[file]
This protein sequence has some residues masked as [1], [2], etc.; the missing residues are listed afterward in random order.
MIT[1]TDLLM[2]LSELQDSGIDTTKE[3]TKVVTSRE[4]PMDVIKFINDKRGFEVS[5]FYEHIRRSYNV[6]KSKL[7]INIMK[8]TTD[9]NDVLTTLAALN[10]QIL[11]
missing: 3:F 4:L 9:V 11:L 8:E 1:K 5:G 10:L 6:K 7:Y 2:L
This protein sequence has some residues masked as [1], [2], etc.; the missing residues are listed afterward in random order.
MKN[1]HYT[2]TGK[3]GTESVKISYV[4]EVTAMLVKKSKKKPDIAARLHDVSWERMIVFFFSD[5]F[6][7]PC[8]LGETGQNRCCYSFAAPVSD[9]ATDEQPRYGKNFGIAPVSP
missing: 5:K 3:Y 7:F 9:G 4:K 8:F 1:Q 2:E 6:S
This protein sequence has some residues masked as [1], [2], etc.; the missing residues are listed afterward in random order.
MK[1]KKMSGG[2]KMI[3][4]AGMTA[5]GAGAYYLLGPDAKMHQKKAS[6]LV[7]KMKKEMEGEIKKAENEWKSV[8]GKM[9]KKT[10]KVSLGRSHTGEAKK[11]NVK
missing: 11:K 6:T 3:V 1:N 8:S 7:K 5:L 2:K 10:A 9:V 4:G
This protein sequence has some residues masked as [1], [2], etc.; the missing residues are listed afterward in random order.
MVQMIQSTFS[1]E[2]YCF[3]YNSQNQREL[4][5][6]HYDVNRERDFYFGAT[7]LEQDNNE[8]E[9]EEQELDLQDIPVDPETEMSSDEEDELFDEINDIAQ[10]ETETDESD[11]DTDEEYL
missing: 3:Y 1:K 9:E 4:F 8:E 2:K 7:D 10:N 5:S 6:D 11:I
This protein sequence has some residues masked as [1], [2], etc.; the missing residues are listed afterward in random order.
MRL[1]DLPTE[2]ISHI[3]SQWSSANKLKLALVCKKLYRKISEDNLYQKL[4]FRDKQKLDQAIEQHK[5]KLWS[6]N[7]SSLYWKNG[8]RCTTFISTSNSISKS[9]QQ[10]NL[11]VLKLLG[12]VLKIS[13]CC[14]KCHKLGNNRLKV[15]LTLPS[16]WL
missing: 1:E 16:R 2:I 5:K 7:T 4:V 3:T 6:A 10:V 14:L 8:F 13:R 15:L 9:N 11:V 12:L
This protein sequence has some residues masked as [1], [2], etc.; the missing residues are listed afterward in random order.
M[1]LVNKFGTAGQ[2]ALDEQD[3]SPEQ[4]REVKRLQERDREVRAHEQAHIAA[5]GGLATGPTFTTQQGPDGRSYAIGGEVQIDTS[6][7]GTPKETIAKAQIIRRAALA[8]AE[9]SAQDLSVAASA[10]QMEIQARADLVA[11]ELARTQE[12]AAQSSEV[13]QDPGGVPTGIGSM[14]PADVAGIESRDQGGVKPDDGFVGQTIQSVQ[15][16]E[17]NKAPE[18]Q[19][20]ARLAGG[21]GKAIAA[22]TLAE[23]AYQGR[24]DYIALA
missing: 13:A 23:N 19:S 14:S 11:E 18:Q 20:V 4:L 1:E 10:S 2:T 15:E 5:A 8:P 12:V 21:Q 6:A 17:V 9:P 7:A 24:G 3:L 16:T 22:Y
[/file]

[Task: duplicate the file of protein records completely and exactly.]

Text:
This protein sequence has some residues masked as [1], [2], etc.; the missing residues are listed afterward in random order.
MIT[1]TDLLM[2]LSELQDSGIDTTKE[3]TKVVTSRE[4]PMDVIKFINDKRGFEVS[5]FYEHIRRSYNV[6]KSKL[7]INIMK[8]TTD[9]NDVLTTLAALN[10]QIL[11]
missing: 3:F 4:L 9:V 11:L 8:E 1:K 5:G 10:L 6:K 7:Y 2:L
This protein sequence has some residues masked as [1], [2], etc.; the missing residues are listed afterward in random order.
MKN[1]HYT[2]TGK[3]GTESVKISYV[4]EVTAMLVKKSKKKPDIAARLHDVSWERMIVFFFSD[5]F[6][7]PC[8]LGETGQNRCCYSFAAPVSD[9]ATDEQPRYGKNFGIAPVSP
missing: 5:K 3:Y 7:F 9:G 4:K 8:F 1:Q 2:E 6:S
This protein sequence has some residues masked as [1], [2], etc.; the missing residues are listed afterward in random order.
MK[1]KKMSGG[2]KMI[3][4]AGMTA[5]GAGAYYLLGPDAKMHQKKAS[6]LV[7]KMKKEMEGEIKKAENEWKSV[8]GKM[9]KKT[10]KVSLGRSHTGEAKK[11]NVK
missing: 11:K 6:T 3:V 1:N 8:S 7:K 5:L 2:K 10:A 9:V 4:G
This protein sequence has some residues masked as [1], [2], etc.; the missing residues are listed afterward in random order.
MVQMIQSTFS[1]E[2]YCF[3]YNSQNQREL[4][5][6]HYDVNRERDFYFGAT[7]LEQDNNE[8]E[9]EEQELDLQDIPVDPETEMSSDEEDELFDEINDIAQ[10]ETETDESD[11]DTDEEYL
missing: 3:Y 1:K 9:E 4:F 8:E 2:K 7:D 10:N 5:S 6:D 11:I
This protein sequence has some residues masked as [1], [2], etc.; the missing residues are listed afterward in random order.
MRL[1]DLPTE[2]ISHI[3]SQWSSANKLKLALVCKKLYRKISEDNLYQKL[4]FRDKQKLDQAIEQHK[5]KLWS[6]N[7]SSLYWKNG[8]RCTTFISTSNSISKS[9]QQ[10]NL[11]VLKLLG[12]VLKIS[13]CC[14]KCHKLGNNRLKV[15]LTLPS[16]WL
missing: 1:E 16:R 2:I 5:K 7:T 4:V 3:T 6:A 10:V 14:L 8:F 13:R 15:L 9:N 11:V 12:L
This protein sequence has some residues masked as [1], [2], etc.; the missing residues are listed afterward in random order.
M[1]LVNKFGTAGQ[2]ALDEQD[3]SPEQ[4]REVKRLQERDREVRAHEQAHIAA[5]GGLATGPTFTTQQGPDGRSYAIGGEVQIDTS[6][7]GTPKETIAKAQIIRRAALA[8]AE[9]SAQDLSVAASA[10]QMEIQARADLVA[11]ELARTQE[12]AAQSSEV[13]QDPGGVPTGIGSM[14]PADVAGIESRDQGGVKPDDGFVGQTIQSVQ[15][16]E[17]NKAPE[18]Q[19][20]ARLAGG[21]GKAIAA[22]TLAE[23]AYQGR[24]DYIALA
missing: 13:A 23:N 19:S 14:S 11:E 18:Q 20:V 4:L 1:E 10:S 2:T 15:E 5:A 8:P 12:V 21:Q 6:A 17:V 9:P 7:A 24:G 3:L 16:T 22:Y